Yeah, cassette players when they first came out. Used to dick around with them. Try to reverse things etc.

Do you still do that?

Yeah (laughs) playing around with sound. None of it’s commercial.

You still put things out though, don’t you – as Glide?

I’ve done another album as Glide. Doing it is the most interesting thing. Then there’s getting it pressed and all that – because really, I’m a one man band with that. Burning Shed records is interesting. It’s like a label for underground stuff. They host people’s sites. I’ve also been working with this bloke Kelley Stoltz an American singer songwriter. He was in the Bunnymen for a bit. Big Bunnyman fan. You can only concentrate on one thing at a time sort of. I’m not like a Johnny Marr character where people remember the name. He’s a nice bloke. He’s got it sussed.

I love the way the book goes up to just before the Bunnymen started taking off. It ends when Pete (De Frietas) joined. It talks about your musical development up to then?

Yeah, they’ll be a next one.

I’m always into music. I went to football a bit when I was younger but all I was really always into was listening to records. Playing them over and over again. We weren’t musicians to start with. It’s like with Pete It’s only later on that you realise how clever and innovative he was. He was the best drummer in the world. He could do anything. The power of him…the power was incredible. He’d wear a suit onstage and at the end he’d look like he’d been in the canal. The power and intensity of his drumming was just amazing.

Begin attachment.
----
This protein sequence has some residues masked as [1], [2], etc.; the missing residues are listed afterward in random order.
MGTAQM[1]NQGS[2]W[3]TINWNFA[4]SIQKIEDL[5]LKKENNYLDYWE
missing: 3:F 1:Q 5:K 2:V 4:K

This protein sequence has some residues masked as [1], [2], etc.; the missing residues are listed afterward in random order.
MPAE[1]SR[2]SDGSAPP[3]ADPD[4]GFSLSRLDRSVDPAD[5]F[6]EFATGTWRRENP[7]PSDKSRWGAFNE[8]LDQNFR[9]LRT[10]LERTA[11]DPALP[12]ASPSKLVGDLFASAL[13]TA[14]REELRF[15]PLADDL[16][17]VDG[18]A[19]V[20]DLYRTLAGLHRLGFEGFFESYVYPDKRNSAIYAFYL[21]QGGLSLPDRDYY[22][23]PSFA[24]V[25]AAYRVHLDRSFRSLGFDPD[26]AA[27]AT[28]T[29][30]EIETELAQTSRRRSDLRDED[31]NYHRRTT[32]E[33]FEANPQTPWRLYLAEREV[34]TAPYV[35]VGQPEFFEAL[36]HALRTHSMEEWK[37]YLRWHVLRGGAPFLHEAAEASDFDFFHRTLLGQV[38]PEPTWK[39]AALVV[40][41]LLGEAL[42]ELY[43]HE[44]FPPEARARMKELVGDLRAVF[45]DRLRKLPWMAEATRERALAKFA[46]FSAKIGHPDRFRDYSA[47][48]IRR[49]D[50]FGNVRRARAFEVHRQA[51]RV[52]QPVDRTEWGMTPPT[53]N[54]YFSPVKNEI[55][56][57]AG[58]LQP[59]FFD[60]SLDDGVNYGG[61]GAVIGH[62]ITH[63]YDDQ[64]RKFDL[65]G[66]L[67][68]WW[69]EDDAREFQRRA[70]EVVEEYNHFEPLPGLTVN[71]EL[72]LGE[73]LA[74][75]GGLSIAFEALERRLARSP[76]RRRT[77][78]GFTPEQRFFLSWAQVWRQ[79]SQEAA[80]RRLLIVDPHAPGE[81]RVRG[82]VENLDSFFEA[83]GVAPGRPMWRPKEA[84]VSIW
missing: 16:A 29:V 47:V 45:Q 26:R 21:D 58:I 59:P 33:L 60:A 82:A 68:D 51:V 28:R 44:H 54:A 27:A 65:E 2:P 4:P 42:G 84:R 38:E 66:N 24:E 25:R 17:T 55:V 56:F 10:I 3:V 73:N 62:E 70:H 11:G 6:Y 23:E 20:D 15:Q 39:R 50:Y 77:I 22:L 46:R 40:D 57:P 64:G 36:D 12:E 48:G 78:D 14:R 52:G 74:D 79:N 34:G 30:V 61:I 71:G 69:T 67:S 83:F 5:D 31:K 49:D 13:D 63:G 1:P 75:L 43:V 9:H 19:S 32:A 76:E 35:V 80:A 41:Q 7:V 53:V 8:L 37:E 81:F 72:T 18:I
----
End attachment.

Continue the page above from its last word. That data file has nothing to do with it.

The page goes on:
Was it true that you and Mac rehearsed together with the drum machine for months before you heard him sing? 

I heard that he COULD sing but it didn’t seem to matter then. It was punk rock – just doing something interesting and creative and you could just do it. Didn’t have to be virtuoso – just bang out a few chords. We played a lot early on but we only did 10 or 11 gigs with the drum machine. Because we did loads of gigs, we got really tight. That was Bill Drummonds thing. Playing loads. He did the same with the Teardrops at the Pyramid club. A bit like the Beatles in Hamburg. It was kind of like that..but with a theory.

Your albums still sound fresh. Heaven Up Here, Ocean Rain, Crocodiles etc.

I hadn’t listened to them for ages until I did a couple of Tim’s Listening Parties. I was surprised. It’s good. (Tim’s Listening Parties) are hectic though. You have to be prepared. You come off and at the end of it and your knackered. It’s like you’ve done a gig.

‘Bunnyman: A Memoir by Will Sergeant’ is out on 15 July 2021, published by Constable/Little Brown in hardcover, Ebook and audiobook (read by the author). RRP: £20.00 (Hardcover/Ebook).

 James Collingwood is based in West Yorkshire and has been writing for a number of years. He currently also writes for the Bradford Review magazine for which he has conducted more than 30 interviews and has covered music, film and theatre.

Header image: GETTY.